my motherhood "journey"
My intial experience of becoming a mom was farily routine. I gave birth to my son Dylan after an induction. Everything was fine and my labor was uneventful. It was what happened in the coming months that changed the course of my life.
On February 4th, 2020 at 2:40pm, my son Dylan entered this realm. In March, the world shut down from a Global Pandemic.
I remember sitting in my one bedroom apartment those early, cold days, glued to the television like every other New Yorker. My husband works in the auto business and continued to work throughout the pandemic. Most days were spent like any other newborn phase- a combination of eating, feeding, sleeping and repeat.
Later in March we became stir crazy so we headed out east to a family summer home in Southamton. The rooms were icy cold since it's not winterized. The mornings were spent bundled up, Dylan wrapped in blankets and hats. Our days spent washing any produce we bought from the farmers market up the street and watching news conferences.
I remember feeling off during those months but I mean, who didn't. Throw in a pandemic coupled with postpartum and anyone would feel weird. But this was different.
I lost my baby weight so fast, I had an odd sort of dry cough which wasn't covid. I was having night sweats but those are so common after childbirth I didn't think too much of it. Nobody was worried.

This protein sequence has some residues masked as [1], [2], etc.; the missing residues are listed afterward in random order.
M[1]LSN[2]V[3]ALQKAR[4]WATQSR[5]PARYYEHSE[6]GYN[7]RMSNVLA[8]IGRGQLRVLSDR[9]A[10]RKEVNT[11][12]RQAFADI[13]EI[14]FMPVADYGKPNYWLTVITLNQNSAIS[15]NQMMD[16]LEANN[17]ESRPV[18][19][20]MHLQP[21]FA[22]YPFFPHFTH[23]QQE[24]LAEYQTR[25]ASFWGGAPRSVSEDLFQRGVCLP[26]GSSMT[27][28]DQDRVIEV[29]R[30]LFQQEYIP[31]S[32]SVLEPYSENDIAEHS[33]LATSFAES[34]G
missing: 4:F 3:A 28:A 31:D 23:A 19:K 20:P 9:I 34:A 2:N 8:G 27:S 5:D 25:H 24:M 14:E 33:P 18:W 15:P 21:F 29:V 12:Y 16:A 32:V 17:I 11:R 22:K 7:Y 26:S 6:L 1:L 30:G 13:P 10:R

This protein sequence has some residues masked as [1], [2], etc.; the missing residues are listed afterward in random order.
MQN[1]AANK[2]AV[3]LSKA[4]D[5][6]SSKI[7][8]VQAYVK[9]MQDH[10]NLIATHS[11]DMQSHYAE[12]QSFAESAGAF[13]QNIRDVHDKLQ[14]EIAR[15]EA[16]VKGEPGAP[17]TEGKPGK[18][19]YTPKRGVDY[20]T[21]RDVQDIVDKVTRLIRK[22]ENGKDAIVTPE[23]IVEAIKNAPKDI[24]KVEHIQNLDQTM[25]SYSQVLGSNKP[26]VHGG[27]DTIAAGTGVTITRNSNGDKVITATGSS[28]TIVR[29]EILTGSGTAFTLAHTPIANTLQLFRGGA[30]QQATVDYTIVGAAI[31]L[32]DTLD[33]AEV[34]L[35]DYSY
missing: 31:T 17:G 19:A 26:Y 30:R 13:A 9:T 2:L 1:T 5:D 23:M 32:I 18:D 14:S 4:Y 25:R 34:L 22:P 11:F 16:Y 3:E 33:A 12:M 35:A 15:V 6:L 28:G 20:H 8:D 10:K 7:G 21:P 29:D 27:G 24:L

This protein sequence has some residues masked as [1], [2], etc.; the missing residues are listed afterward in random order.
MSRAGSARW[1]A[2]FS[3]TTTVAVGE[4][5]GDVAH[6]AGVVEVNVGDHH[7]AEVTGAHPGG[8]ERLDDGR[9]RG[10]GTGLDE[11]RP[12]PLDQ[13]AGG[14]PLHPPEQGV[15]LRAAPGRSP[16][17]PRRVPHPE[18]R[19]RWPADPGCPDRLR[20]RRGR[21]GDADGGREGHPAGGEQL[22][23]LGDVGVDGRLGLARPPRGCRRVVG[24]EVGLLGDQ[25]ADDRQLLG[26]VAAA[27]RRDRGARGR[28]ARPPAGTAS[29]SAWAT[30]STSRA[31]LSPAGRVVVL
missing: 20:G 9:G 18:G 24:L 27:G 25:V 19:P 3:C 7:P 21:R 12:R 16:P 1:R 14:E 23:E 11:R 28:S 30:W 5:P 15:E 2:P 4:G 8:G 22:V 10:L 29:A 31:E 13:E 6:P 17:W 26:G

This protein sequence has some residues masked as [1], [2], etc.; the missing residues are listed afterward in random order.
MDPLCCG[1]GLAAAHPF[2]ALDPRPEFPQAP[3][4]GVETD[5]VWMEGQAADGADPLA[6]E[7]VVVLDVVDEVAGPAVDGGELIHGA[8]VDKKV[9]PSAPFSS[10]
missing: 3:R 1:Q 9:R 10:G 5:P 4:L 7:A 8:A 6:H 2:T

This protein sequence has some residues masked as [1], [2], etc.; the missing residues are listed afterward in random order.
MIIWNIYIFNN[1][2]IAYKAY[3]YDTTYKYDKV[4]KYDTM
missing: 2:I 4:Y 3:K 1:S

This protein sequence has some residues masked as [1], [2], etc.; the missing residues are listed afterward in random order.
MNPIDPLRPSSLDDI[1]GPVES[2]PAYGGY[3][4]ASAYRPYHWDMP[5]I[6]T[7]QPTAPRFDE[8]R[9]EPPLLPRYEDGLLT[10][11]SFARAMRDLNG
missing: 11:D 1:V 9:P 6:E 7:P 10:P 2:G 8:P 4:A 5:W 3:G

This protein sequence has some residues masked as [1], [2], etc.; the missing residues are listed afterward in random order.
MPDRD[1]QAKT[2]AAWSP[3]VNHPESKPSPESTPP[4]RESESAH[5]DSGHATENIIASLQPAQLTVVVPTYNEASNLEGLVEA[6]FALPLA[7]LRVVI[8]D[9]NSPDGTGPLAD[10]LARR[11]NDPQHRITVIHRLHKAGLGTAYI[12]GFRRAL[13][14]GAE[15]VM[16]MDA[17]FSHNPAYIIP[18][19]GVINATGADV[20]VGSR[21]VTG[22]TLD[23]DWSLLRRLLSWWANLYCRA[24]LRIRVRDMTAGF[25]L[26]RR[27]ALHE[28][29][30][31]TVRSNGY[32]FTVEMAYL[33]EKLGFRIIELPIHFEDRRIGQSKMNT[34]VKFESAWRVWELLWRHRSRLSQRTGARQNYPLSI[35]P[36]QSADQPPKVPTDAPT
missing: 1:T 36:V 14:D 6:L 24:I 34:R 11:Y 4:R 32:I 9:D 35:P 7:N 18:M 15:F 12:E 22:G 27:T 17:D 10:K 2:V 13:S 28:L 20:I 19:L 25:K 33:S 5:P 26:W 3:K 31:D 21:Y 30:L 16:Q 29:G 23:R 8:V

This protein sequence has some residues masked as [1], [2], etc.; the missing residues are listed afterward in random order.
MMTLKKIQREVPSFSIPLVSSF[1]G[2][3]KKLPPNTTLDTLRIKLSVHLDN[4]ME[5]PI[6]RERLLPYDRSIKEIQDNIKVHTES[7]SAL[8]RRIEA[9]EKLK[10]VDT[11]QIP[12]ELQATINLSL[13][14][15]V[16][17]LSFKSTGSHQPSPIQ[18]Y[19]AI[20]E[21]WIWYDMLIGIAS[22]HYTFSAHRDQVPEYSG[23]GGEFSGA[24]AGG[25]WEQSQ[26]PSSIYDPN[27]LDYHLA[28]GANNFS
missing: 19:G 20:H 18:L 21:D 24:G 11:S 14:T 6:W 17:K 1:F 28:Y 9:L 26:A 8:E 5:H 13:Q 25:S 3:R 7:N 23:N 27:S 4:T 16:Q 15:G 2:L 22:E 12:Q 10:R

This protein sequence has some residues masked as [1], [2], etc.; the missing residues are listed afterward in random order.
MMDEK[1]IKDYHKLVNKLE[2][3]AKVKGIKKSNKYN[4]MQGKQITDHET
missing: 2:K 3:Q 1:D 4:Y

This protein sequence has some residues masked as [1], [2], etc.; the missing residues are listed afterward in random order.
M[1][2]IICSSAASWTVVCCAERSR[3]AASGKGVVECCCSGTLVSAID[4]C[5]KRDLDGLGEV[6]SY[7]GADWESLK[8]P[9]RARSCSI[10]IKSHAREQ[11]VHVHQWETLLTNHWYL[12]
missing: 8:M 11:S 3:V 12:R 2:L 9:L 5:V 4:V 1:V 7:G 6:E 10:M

Until we became worried.
An area of my thigh where I thought I had gotten an injury had suddenly grown. It was a rock hard, painless lump. I decided to call a specialist at an orthopedic hospital and we met via face time. He encouraged me to go in for an MRI- a terrifying prospect given the world climate- going into a hospital at all, but a few weeks later I did.
The news was unexpected and had me shaking to the core- a tumor was the diagnosis. Unsure what type or if it was even cancerous I headed to Memorial Sloan Kettering where I received more tests and scans and a formal diagnosis of soft tissue sarcoma. A rare type of cancer I had never heard of but now know too much about.
Sarcomas account for less than 5 percent of cancer diagnosis and most happen to children or young adults. They are deadly, sneaky, treatment resistant fu*kers.
I fortunately was able to have it fully removed and then underwent 5 painstakingly long rounds of cytotoxic chemo, 3 full 8 hour days per round. I followed up with 33 rounds of radiation to the area where my tumor once was.
To have cancer at all, sucks. To face your own mortality so soon after bringing the love of your life into the world- is a complete nightmare. I won't sugar coat it.
Cancer robbed me of things. Of time, of self love. Of peace of mind.
But I do try to focus on the gifts that I have following this experience.
I am more aware of my time and acutely aware of how precious good health is. I put myself out there more. I go for it and don't hold back on my emotions. I say yes all the time. I try my best to get the most I can out of each day even if it's while working a job. I am more present with my son and family.
I started this business and have invested finances into it which I was always too scared to do. I never felt like my ideas were good enough to back up with money and inventory.
So here it is. My story, my brand, my life.
I hope this inspires you to go after whatever it is that lights you up.
For me, it's my family and creating beautiful things. It's connecting to others.
Thanks for listening and being here.